Last Friday, August 24th, longtime GOP lawyer and Romney advisor Ben Ginsberg surprised Rules Committee members by proposing three basic changes clearly intended to head off a conservative challenge to President Romney and/or tamp down the Tea Party and Ron Paul movements in 2016.
The proposed changes would do two main things:
1. Amend existing Rule 12 to hand national party officials, for the first time, the power to change the party's rules between national conventions, which take place every fourth year. Three-fourths of RNC members must approve a proposed change for it to take effect. This is unprecedented. It would enable top GOP officials to circumvent rules adopted by state and grassroots leaders at the National Convention. One can imagine how it might be used to shape and control the delegate-selection process to the advantage of insiders and special interests.
2. Amend existing Rule 15 to allow the presumptive presidential nominee to "disavow" duly elected delegates and force state parties to hold new elections to replace any delegate or alternate deemed unacceptable by the presumptive presidential nominee. One can imagine the influence this change would give a presumptive nominee over any delegate that doesn't toe the line. He could, in effect, choose the people who are to choose him. It's not hard to imagine the temptation a campaign would feel to use this power to intimidate delegates and to reward friends, supporters, and campaign contributors. The proposal also contained a provision altering the method of allocating delegates, in order to front-load and shorten the primary calendar.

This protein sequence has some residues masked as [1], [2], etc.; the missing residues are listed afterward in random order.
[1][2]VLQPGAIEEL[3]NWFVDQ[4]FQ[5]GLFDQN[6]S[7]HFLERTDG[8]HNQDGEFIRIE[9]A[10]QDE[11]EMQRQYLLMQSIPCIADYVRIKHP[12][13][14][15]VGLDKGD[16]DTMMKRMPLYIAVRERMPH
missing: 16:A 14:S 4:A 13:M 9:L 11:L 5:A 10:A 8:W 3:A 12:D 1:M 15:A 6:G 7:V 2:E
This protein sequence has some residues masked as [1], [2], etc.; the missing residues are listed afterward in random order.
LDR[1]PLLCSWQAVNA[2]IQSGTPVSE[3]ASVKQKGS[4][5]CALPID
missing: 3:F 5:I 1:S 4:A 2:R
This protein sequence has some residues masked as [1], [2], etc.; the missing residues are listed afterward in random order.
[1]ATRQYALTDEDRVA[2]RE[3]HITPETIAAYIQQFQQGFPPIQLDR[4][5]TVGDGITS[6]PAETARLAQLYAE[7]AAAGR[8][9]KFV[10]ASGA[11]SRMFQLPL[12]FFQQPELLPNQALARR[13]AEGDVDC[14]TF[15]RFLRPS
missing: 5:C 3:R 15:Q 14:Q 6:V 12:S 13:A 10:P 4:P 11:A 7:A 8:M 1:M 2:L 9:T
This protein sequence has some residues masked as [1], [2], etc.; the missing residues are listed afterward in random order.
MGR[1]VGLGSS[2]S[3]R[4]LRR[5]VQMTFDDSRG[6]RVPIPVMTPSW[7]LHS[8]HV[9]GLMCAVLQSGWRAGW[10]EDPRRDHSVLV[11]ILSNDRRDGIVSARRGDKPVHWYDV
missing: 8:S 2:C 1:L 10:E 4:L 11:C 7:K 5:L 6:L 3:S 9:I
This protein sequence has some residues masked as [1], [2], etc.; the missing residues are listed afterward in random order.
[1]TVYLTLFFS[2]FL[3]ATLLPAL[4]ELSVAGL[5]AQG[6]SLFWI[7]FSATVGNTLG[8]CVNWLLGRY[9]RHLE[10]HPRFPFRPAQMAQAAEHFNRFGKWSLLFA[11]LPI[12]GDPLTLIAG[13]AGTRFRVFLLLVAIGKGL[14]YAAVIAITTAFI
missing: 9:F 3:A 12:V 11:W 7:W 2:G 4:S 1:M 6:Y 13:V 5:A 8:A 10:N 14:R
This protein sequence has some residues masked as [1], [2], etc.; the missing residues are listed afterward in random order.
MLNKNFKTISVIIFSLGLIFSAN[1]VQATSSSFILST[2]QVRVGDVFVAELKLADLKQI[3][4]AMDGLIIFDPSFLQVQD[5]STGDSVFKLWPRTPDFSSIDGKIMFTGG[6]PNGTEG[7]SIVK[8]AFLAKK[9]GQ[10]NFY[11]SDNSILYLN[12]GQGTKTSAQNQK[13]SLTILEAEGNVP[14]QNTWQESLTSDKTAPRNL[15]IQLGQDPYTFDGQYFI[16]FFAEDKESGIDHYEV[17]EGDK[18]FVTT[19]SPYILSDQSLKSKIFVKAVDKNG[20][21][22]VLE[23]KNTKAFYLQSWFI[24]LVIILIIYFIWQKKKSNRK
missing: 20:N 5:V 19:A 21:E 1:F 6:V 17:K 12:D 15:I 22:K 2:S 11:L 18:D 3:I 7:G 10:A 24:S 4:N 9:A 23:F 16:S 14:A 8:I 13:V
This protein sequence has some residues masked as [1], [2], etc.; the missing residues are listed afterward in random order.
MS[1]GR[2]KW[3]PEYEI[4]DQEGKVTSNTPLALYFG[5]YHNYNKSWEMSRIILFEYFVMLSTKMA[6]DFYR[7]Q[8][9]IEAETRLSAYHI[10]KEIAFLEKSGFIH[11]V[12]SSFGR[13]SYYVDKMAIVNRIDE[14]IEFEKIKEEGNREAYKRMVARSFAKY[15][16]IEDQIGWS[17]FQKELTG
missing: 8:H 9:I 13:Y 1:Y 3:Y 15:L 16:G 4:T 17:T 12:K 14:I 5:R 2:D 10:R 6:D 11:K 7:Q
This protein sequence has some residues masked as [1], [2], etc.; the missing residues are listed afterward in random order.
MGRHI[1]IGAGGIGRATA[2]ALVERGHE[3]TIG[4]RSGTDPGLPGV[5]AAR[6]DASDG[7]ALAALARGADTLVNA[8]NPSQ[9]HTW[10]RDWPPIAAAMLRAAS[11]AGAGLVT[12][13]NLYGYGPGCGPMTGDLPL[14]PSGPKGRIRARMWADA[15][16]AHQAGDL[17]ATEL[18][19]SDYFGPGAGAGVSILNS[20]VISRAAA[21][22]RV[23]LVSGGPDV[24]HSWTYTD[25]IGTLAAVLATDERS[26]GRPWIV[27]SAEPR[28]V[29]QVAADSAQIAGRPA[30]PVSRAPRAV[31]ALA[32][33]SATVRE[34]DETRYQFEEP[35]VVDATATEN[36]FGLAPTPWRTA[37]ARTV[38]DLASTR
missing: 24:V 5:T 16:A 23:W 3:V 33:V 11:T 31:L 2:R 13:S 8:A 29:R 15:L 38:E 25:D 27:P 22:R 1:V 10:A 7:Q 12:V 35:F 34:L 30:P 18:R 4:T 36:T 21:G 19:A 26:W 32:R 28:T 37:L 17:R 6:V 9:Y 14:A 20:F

Unfortunately, the proposed change to Rule 12 passed. Thankfully, the proposed changes to Rule 15 were stopped. But an "insiders' compromise" version of the "disavowal" provision did pass.
Under the "compromise," a new Rule 16 was added to stop an alleged "faithless elector" problem -- delegates who run claiming to support one candidate but then vote for another at the Convention. The new Rule 16 requires that a delegate who attempts to violate his binding pledge to a candidate under state law or state party rules shall be deemed to have resigned and the Secretary of the Convention must record the improper vote as it should have been cast based on state law or party rule. This compromise was supported by conservative stalwart James Bopp, as well as Ron Kaufman and Governor Haley Barbour of Mississippi. Blackwell opposed the compromise because it retained the Rule 12 change.